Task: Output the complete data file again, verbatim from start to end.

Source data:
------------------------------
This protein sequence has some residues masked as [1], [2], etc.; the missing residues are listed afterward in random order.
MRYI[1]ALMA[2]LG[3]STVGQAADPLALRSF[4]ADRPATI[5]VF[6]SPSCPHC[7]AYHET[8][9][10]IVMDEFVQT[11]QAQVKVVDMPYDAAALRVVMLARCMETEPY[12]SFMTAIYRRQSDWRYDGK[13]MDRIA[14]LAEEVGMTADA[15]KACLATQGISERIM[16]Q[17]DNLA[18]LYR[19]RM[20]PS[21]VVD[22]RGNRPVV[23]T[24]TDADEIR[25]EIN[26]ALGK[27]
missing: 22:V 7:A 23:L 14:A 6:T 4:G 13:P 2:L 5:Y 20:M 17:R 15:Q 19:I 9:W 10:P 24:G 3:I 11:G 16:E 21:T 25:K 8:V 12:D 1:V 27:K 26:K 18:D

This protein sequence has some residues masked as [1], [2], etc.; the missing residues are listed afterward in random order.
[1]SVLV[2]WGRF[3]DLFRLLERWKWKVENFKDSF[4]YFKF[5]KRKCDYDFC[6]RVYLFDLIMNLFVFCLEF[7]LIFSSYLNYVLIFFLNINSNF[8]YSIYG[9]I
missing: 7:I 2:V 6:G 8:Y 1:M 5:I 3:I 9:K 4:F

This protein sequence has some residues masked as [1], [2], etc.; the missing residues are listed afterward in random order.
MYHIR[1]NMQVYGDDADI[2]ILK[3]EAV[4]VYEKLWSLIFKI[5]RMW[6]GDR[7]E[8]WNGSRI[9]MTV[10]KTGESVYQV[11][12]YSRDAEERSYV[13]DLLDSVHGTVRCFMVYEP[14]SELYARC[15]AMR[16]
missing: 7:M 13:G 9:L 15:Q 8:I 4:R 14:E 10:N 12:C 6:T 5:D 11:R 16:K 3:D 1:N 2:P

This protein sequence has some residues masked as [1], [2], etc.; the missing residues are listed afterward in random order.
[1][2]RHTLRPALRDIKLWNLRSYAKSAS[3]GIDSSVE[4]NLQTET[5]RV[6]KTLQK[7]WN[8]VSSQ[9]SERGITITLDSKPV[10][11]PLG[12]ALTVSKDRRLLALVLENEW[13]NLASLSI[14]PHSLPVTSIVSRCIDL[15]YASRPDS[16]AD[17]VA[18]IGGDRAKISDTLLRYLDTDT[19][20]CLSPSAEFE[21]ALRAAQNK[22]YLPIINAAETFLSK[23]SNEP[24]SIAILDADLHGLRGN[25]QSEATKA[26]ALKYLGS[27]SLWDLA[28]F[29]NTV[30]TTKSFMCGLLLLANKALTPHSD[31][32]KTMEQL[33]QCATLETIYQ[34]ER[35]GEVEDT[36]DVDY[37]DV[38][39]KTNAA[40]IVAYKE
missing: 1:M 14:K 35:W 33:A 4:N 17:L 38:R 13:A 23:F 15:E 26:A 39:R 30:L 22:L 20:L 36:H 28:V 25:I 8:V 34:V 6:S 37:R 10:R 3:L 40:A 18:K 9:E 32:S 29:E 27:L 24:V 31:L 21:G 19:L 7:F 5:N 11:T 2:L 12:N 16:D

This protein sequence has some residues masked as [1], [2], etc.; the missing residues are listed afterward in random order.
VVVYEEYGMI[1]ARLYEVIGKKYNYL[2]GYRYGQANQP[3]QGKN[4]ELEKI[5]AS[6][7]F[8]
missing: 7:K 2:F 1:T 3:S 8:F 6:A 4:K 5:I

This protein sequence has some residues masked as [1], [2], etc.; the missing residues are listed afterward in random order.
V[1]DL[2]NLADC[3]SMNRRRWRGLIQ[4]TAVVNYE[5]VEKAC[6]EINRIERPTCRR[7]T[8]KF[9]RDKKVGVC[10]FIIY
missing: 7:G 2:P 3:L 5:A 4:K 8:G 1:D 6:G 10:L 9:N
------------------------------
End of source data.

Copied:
This protein sequence has some residues masked as [1], [2], etc.; the missing residues are listed afterward in random order.
MRYI[1]ALMA[2]LG[3]STVGQAADPLALRSF[4]ADRPATI[5]VF[6]SPSCPHC[7]AYHET[8][9][10]IVMDEFVQT[11]QAQVKVVDMPYDAAALRVVMLARCMETEPY[12]SFMTAIYRRQSDWRYDGK[13]MDRIA[14]LAEEVGMTADA[15]KACLATQGISERIM[16]Q[17]DNLA[18]LYR[19]RM[20]PS[21]VVD[22]RGNRPVV[23]T[24]TDADEIR[25]EIN[26]ALGK[27]
missing: 22:V 7:A 23:L 14:A 6:T 4:G 13:P 2:L 5:Y 20:M 17:R 15:Q 19:I 9:W 10:P 24:G 3:I 11:G 16:E 21:T 25:K 8:V 12:D 1:V 27:K 26:K 18:D

This protein sequence has some residues masked as [1], [2], etc.; the missing residues are listed afterward in random order.
[1]SVLV[2]WGRF[3]DLFRLLERWKWKVENFKDSF[4]YFKF[5]KRKCDYDFC[6]RVYLFDLIMNLFVFCLEF[7]LIFSSYLNYVLIFFLNINSNF[8]YSIYG[9]I
missing: 7:I 2:V 6:G 8:Y 1:M 5:I 3:I 9:K 4:F

This protein sequence has some residues masked as [1], [2], etc.; the missing residues are listed afterward in random order.
MYHIR[1]NMQVYGDDADI[2]ILK[3]EAV[4]VYEKLWSLIFKI[5]RMW[6]GDR[7]E[8]WNGSRI[9]MTV[10]KTGESVYQV[11][12]YSRDAEERSYV[13]DLLDSVHGTVRCFMVYEP[14]SELYARC[15]AMR[16]
missing: 7:M 13:G 9:L 15:Q 8:I 4:R 14:E 10:N 12:C 6:T 5:D 11:R 16:K 3:D 1:N 2:P

This protein sequence has some residues masked as [1], [2], etc.; the missing residues are listed afterward in random order.
[1][2]RHTLRPALRDIKLWNLRSYAKSAS[3]GIDSSVE[4]NLQTET[5]RV[6]KTLQK[7]WN[8]VSSQ[9]SERGITITLDSKPV[10][11]PLG[12]ALTVSKDRRLLALVLENEW[13]NLASLSI[14]PHSLPVTSIVSRCIDL[15]YASRPDS[16]AD[17]VA[18]IGGDRAKISDTLLRYLDTDT[19][20]CLSPSAEFE[21]ALRAAQNK[22]YLPIINAAETFLSK[23]SNEP[24]SIAILDADLHGLRGN[25]QSEATKA[26]ALKYLGS[27]SLWDLA[28]F[29]NTV[30]TTKSFMCGLLLLANKALTPHSD[31][32]KTMEQL[33]QCATLETIYQ[34]ER[35]GEVEDT[36]DVDY[37]DV[38][39]KTNAA[40]IVAYKE
missing: 1:M 14:K 35:W 33:A 4:N 17:L 38:R 13:A 23:F 15:E 26:A 39:R 30:L 22:L 20:L 36:H 28:V 25:I 8:V 34:V 6:S 37:R 10:R 3:L 40:A 18:K 9:E 32:S 29:E 27:L 24:V 31:L 21:G 19:L 7:F 5:N 11:T 2:L 12:N 16:D

This protein sequence has some residues masked as [1], [2], etc.; the missing residues are listed afterward in random order.
VVVYEEYGMI[1]ARLYEVIGKKYNYL[2]GYRYGQANQP[3]QGKN[4]ELEKI[5]AS[6][7]F[8]
missing: 7:K 2:F 1:T 3:S 8:F 6:A 4:K 5:I

This protein sequence has some residues masked as [1], [2], etc.; the missing residues are listed afterward in random order.
V[1]DL[2]NLADC[3]SMNRRRWRGLIQ[4]TAVVNYE[5]VEKAC[6]EINRIERPTCRR[7]T[8]KF[9]RDKKVGVC[10]FIIY
missing: 7:G 2:P 3:L 5:A 4:K 8:G 1:D 6:G 10:L 9:N